Soon-to-be UND grad and Ted Bibby rides bike year round as a way to keep in shape, brighten mood

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Soon-to-be UND grad and Ted Bibby rides bike year round as a way to keep in shape, brighten mood

This guy took the concept of "study abroad" to a whole new level. Actually, two levels: the Himalayas, for starters, and Antarctica for an encore.

Theodore "Ted" Bibby, a native of Jacksonville, Fla., graduates from the University of North Dakota this week with a Ph.D. in geology and geological engineering, with proven expertise in the use of cosmogenic isotopes to date rock and ice samples hundreds of thousands of years old.

And how does he take "time out" from his frigid-zone scientific adventures? He bicycles ? all year round ? something that might not be out of the ordinary in balmy Jacksonville, but, during a North Dakota winter, it's a bit of a challenge.

Bibby, whose advisor is geomorphologist Jaakko Putkonen, says it's been quite a ride here at UND, where he constructed, as part of his Ph.D. program, a cosmogenic isotope laboratory in the Harold Hamm School of Geology & Geological Engineering. It's the only such lab in the region.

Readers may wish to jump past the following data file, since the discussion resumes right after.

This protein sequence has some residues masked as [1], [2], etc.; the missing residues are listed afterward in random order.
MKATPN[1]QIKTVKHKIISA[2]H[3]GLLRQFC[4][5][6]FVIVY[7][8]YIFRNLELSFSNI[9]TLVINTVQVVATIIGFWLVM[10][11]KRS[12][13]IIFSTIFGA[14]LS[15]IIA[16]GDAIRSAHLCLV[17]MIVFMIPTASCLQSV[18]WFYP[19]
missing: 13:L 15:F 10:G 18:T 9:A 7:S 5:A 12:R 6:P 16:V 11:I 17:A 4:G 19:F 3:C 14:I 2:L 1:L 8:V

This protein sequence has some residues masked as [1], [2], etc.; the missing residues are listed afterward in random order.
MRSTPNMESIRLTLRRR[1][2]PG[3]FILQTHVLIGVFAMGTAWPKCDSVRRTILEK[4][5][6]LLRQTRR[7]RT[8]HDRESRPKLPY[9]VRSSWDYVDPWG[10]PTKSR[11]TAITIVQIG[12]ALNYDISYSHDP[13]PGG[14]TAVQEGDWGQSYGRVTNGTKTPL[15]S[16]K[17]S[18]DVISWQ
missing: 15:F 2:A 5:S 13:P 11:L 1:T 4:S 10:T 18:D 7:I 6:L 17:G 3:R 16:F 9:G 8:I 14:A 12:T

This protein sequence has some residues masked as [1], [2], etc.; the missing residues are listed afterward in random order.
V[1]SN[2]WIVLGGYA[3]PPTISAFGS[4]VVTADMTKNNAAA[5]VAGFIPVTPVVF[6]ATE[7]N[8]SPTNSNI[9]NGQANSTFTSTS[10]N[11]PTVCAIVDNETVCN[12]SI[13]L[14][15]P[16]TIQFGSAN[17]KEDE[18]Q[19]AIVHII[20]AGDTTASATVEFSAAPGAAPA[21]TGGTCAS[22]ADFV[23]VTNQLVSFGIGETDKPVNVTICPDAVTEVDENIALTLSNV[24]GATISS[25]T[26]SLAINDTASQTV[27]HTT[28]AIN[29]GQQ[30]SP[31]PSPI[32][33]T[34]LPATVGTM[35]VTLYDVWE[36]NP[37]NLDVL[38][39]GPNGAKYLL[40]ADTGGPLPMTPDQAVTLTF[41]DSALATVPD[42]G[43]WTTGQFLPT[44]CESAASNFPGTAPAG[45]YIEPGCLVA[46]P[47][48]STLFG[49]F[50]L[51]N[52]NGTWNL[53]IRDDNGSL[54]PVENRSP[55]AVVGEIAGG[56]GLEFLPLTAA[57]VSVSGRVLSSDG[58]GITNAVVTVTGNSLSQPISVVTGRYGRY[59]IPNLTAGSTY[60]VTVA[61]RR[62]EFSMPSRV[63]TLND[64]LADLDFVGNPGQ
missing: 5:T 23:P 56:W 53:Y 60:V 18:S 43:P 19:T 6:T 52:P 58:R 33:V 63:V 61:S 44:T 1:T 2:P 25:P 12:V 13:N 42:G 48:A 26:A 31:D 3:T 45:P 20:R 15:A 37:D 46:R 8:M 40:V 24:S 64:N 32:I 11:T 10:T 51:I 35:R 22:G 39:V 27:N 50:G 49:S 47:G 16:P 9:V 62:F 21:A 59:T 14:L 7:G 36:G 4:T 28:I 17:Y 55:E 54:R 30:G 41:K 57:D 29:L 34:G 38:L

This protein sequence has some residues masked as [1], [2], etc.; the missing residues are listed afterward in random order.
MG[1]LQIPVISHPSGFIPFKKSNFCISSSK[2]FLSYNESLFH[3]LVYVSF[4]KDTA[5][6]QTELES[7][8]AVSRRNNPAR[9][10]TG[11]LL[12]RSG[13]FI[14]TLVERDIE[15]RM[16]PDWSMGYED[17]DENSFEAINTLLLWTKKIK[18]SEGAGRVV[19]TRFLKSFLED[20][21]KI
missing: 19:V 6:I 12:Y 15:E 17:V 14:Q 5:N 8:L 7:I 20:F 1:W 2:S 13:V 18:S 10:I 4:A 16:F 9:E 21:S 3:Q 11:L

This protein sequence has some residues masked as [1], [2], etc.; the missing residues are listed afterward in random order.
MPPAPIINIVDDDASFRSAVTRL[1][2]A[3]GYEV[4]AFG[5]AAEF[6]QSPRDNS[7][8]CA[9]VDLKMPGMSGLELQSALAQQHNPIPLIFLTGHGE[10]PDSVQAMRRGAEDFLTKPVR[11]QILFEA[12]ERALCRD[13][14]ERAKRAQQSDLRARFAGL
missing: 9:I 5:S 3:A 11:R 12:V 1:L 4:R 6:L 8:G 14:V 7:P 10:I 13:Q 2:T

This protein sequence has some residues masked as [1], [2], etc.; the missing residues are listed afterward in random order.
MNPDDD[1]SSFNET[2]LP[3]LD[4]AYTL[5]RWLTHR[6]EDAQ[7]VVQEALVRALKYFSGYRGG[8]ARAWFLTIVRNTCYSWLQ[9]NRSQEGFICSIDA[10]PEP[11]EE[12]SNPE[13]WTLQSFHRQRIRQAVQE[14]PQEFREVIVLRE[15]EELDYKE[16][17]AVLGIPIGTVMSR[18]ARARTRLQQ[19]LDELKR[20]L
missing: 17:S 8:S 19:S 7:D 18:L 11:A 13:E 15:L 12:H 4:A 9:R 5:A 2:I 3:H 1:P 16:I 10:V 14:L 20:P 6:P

Bibby has accompanied Putkonen on several teaching and research trips into the Himalayas during the course of his Ph.D. studies here at UND.

The rock-probing lab that Bibby built detects specific isotopes, or variant forms of certain atoms that "live" in rock samples, such as those that Putkonen and Bibby and their team of students brought back from Antarctica last year. It's all part of an interest that Bibby developed in Earth science classes in high school. He majored in geology for his undergraduate degree.

"We prepare the isotopes samples, and send them to a much bigger lab to be dated ? that tells us how old the rocks and the formations that we obtained them from are," said Bibby. This technology also is useful for dating glaciers, which may tell us more about how fast they move.

That's pretty slow compared to Bibby's other passion, cycling.

"I ride my bicycle all year around," said Bibby, who plans to move on to a post-doctoral research fellowship in his field. "There's a physical benefit, absolutely, but in addition, my mood is always better when I'm riding."

Juan Pedraza University & Public Affairs writer

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